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Published on Jul 23, 2013
When the Cheltenham Science Festival asked if I had any experiments I'd like to do outside I jumped at the chance, with the caveat that this wasn't the type of experiment you see in a science show where you know it's going to work. This is more like an experiment you might see in a lab where you don't know what the outcome will be!
Thomas Young performed an incredible experiment in 1801. He shone sunlight though two holes and found that the beams of light coming out the other side were interacting with each other. This shouldn't happen because light is made of lots of little particles called photons (it's these particles that hit the back of our eyes and enable us to see). We know that these particles don't interact with each other, so how can two beams made up of these particles interact?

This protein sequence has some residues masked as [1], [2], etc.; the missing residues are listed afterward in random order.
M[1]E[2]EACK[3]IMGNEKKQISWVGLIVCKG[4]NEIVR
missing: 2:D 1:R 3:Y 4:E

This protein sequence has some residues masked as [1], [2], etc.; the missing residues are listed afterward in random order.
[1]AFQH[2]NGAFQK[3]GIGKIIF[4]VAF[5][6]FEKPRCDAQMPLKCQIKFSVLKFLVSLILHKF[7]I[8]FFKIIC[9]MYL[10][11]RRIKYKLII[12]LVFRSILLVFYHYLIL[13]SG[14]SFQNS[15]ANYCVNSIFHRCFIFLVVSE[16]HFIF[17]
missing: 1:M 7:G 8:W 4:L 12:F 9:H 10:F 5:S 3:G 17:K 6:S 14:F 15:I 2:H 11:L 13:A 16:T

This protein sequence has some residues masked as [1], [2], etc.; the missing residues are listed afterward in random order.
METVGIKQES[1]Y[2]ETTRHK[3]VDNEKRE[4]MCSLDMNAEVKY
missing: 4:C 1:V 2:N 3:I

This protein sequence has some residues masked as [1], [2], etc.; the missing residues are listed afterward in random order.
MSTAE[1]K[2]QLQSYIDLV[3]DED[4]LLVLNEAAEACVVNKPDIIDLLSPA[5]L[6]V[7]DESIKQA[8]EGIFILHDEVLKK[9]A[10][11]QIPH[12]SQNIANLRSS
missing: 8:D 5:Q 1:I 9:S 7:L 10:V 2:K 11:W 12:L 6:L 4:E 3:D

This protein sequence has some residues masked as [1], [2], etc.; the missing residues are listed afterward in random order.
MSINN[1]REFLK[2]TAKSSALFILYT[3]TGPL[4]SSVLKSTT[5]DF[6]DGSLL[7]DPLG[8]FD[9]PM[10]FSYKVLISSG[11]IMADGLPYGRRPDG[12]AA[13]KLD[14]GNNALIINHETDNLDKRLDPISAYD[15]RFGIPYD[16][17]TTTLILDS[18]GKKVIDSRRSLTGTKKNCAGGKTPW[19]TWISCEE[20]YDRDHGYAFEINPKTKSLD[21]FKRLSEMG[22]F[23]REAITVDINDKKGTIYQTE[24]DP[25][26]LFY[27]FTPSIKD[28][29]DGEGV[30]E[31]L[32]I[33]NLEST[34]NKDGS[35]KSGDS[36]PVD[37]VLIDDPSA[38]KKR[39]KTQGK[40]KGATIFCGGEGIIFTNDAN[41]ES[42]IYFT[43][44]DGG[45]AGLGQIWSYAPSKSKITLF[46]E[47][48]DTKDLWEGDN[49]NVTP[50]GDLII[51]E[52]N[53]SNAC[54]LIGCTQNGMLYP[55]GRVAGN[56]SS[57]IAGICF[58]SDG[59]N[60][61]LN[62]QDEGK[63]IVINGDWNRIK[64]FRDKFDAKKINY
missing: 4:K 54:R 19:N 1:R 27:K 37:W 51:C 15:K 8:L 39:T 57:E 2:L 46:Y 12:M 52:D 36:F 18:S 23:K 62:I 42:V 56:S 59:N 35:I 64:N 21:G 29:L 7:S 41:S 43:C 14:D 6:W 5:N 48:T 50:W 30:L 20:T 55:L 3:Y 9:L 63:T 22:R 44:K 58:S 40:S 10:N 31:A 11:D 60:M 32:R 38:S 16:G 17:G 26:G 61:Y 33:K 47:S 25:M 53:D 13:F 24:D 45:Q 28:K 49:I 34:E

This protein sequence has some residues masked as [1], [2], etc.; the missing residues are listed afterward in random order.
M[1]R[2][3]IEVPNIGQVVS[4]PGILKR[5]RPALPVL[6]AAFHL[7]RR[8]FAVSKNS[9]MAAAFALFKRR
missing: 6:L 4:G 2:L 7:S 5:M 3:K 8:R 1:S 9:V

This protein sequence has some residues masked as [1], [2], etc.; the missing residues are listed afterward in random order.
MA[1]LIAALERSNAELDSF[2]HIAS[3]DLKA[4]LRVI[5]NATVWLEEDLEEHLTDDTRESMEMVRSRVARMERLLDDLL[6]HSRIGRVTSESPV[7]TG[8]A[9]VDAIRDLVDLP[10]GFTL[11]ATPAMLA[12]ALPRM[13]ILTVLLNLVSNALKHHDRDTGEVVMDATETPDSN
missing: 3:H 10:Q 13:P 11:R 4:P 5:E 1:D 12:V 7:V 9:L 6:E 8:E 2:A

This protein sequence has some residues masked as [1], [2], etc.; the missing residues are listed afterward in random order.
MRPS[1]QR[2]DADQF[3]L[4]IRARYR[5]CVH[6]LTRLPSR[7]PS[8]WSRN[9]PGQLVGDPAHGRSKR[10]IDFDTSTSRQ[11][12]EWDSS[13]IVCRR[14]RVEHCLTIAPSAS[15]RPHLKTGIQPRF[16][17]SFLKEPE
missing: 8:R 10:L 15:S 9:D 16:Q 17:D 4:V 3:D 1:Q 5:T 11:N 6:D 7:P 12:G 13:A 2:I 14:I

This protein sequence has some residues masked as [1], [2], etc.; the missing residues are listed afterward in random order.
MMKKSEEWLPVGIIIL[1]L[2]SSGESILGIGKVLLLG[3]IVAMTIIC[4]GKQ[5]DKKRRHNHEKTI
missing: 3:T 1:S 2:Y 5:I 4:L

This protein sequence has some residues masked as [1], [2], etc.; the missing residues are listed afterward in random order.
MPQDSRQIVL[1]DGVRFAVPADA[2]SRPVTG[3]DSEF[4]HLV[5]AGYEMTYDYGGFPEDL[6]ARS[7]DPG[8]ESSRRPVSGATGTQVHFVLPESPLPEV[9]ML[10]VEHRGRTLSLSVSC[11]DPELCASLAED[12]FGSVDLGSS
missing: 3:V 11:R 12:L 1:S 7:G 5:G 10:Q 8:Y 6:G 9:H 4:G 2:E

That got me thinking, is there some other kind of wave I could use to show this kind of interference? Then it hit me, I could use sound! So instead of two holes or two slits, I'd use two speakers. And instead of a tank of water I'd use an audience of people!